Fighting the Flood
I spent Thursday and Friday in Southeast Missouri covering the flooding and following the Missouri National Guard as they fought the rising waters. This is also the edit for my final Picture Story assignment, a story on the National Guard’s fight. The first image is meant to be separate from the rest, but still contributes to the story.
Specialist Chris Mitchell pauses while waiting for the next sandbag to be passed to him while the 1140th Engineers Battalion works to create a barrier from the flood water to protect a sewage lift station in Morehouse on Thursday, April 28, 2011. Missouri National Guard soldiers from across the state were called into duty to help the people of South East Missouri. Originally expecting to stay just a few days, with flood waters continuing to rise and the likely demolition of the Birds Point levee, they no longer know how long they will stay.
A levee holds back the Mississippi River from spilling more water into Missouri on Friday April 29, 2011. Heavy spring rains and a wet winter has caused some of the worst flooding Southeast Missouri has seen causing the loss of home and property for thousands.
Sitting on sandbags attempting to decrease the amount of water entering the Morehouse bank, David Terrell, left, and John Launius, right, joke and relax after filling sandbags on Thursday, April 28, 2011. Morehouse city officials requested the aid of the Missouri National Guard after the water entering the town became clearly uncontrollable. National Guard units were sent in from the surrounding areas to patrol the town and work in the sandbagging effort.
Heading to dry land to wait for the next truck of sandbags, Specialist Chris Mitchell and other soldiers of the 1140th Engineers Battalion wade through waist deep water in Morehouse, MO Thursday, April 28, 2011. Water began entering the town late Wednesday night, by 11:00 am Thursday the water level was rising approximately 8 inches an hour.
Second Lieutenant Raj Cherian meets with other soldiers in the Military Police unit to discuss the locations of road blocks in Mississippi County meant to block access to flooded country on Thursday, April 28, 2011. The Mississippi County sheriff issued a mandatory evacuation Friday for the section of the county to be effected by the proposed Army Core of Engineers levee demolition of the Birds Point levee on the Mississippi river.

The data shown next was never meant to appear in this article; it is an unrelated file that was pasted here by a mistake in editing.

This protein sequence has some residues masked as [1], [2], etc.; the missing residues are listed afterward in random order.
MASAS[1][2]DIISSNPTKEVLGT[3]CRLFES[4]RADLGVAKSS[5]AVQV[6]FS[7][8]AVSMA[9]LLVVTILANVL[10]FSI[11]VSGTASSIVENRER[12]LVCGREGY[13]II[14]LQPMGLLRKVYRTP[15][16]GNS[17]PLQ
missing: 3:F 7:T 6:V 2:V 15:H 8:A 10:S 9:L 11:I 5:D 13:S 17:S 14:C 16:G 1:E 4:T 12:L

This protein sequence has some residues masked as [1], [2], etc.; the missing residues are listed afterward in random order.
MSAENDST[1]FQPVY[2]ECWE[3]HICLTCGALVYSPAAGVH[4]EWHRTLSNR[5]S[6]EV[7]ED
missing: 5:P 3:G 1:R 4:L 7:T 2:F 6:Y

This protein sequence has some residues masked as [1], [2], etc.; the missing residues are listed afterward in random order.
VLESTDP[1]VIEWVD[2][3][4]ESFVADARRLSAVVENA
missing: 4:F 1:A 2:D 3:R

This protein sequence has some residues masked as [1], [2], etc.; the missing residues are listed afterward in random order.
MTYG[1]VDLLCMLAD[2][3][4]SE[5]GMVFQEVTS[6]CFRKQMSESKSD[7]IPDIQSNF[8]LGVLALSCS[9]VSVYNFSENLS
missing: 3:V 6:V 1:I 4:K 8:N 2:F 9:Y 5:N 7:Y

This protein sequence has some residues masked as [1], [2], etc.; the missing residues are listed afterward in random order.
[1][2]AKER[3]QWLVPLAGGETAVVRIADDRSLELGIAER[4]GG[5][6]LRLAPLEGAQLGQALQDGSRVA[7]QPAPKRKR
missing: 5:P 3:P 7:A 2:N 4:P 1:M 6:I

Aiding the people of Morehouse, Sargent Shawn Wehner along with the other soldiers of the 1140th Engineers Battalion helps pass sandbags to be taken to protect essential parts of the city of Morehouse on Thursday, April 28, 2011. The exact reason for why the water was rising so fast in Morehouse was difficult to determine, but the National Guard, the people of Morehouse and surrounding communities worked to fill, transport and place sandbags and help their neighbors evacuate their homes.
The members of the the 1140th Engineers Battalion fight to hold up a falling wall of sandbags while attempting to secure a sewage lift station in Morehouse on Thursday, April 28, 2011. The water continued to rise into the night in Morehouse, most of the town was underwater by Friday afternoon and other towns were beginning to flood.
Specialist Matthew Offermann, left, and PFC Stephen Brandon, right, attempt to sleep after returning from their 12 hour shift manning road blocks to the Missouri National Guard headquarters set up in the Sikeston Armory on Friday morning, April 29, 2011. The National Guard set up check points along a second levee preventing residents from entering the part of Mississippi County that will be flooded if the Army Core of Engineers proceeds with their demolition of the Birds Point levee in an effort to protect the town of Cairo, Ill. at the expense of 130,000 acres of Missouri farm land and displacing over 200 people.
Thank you to the Missouri National Guard for all their help and the work they have done helping the residents of Southeast Missouri.